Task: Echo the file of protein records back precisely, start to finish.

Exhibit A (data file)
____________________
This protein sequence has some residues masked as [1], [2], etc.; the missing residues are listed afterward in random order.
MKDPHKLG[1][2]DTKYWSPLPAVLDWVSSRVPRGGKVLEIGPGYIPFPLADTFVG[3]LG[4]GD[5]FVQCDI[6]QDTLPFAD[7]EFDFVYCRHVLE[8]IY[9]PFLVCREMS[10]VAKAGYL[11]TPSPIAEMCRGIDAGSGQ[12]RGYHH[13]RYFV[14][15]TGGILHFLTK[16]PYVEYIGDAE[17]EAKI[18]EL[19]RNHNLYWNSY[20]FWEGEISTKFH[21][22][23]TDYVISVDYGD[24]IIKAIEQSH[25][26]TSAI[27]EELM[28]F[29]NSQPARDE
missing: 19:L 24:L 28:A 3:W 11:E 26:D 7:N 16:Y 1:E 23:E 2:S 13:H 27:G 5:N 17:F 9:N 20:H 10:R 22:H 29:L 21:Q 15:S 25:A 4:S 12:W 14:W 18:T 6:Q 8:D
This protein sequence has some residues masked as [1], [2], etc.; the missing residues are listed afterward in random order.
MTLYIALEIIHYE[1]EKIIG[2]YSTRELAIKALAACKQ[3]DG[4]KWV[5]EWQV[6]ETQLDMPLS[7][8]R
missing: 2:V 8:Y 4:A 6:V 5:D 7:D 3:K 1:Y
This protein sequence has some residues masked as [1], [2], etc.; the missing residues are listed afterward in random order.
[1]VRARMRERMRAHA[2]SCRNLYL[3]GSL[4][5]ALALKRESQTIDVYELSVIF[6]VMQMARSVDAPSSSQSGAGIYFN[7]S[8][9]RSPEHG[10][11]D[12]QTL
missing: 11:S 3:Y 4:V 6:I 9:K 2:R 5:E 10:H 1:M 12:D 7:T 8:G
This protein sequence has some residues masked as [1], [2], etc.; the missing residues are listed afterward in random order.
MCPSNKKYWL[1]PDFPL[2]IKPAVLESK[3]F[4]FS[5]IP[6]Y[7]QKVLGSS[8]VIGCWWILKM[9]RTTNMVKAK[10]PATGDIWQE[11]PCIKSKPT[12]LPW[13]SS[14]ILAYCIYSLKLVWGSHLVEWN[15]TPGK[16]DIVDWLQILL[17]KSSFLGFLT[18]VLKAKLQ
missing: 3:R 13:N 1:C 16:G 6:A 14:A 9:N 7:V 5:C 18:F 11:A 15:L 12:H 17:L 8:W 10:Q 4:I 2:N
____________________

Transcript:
This protein sequence has some residues masked as [1], [2], etc.; the missing residues are listed afterward in random order.
MKDPHKLG[1][2]DTKYWSPLPAVLDWVSSRVPRGGKVLEIGPGYIPFPLADTFVG[3]LG[4]GD[5]FVQCDI[6]QDTLPFAD[7]EFDFVYCRHVLE[8]IY[9]PFLVCREMS[10]VAKAGYL[11]TPSPIAEMCRGIDAGSGQ[12]RGYHH[13]RYFV[14][15]TGGILHFLTK[16]PYVEYIGDAE[17]EAKI[18]EL[19]RNHNLYWNSY[20]FWEGEISTKFH[21][22][23]TDYVISVDYGD[24]IIKAIEQSH[25][26]TSAI[27]EELM[28]F[29]NSQPARDE
missing: 19:L 24:L 28:A 3:W 11:E 26:D 7:N 16:Y 1:E 23:E 2:S 13:H 27:G 5:N 17:F 9:N 20:H 10:R 22:H 29:L 21:Q 15:S 25:A 4:S 12:W 14:W 18:T 6:Q 8:D
This protein sequence has some residues masked as [1], [2], etc.; the missing residues are listed afterward in random order.
MTLYIALEIIHYE[1]EKIIG[2]YSTRELAIKALAACKQ[3]DG[4]KWV[5]EWQV[6]ETQLDMPLS[7][8]R
missing: 2:V 8:Y 4:A 6:V 5:D 7:D 3:K 1:Y
This protein sequence has some residues masked as [1], [2], etc.; the missing residues are listed afterward in random order.
[1]VRARMRERMRAHA[2]SCRNLYL[3]GSL[4][5]ALALKRESQTIDVYELSVIF[6]VMQMARSVDAPSSSQSGAGIYFN[7]S[8][9]RSPEHG[10][11]D[12]QTL
missing: 11:S 3:Y 4:V 6:I 9:K 2:R 5:E 10:H 1:M 12:D 7:T 8:G
This protein sequence has some residues masked as [1], [2], etc.; the missing residues are listed afterward in random order.
MCPSNKKYWL[1]PDFPL[2]IKPAVLESK[3]F[4]FS[5]IP[6]Y[7]QKVLGSS[8]VIGCWWILKM[9]RTTNMVKAK[10]PATGDIWQE[11]PCIKSKPT[12]LPW[13]SS[14]ILAYCIYSLKLVWGSHLVEWN[15]TPGK[16]DIVDWLQILL[17]KSSFLGFLT[18]VLKAKLQ
missing: 3:R 13:N 1:C 16:G 6:A 14:A 9:N 7:V 5:C 18:F 11:A 15:L 12:H 17:L 8:W 10:Q 4:I 2:N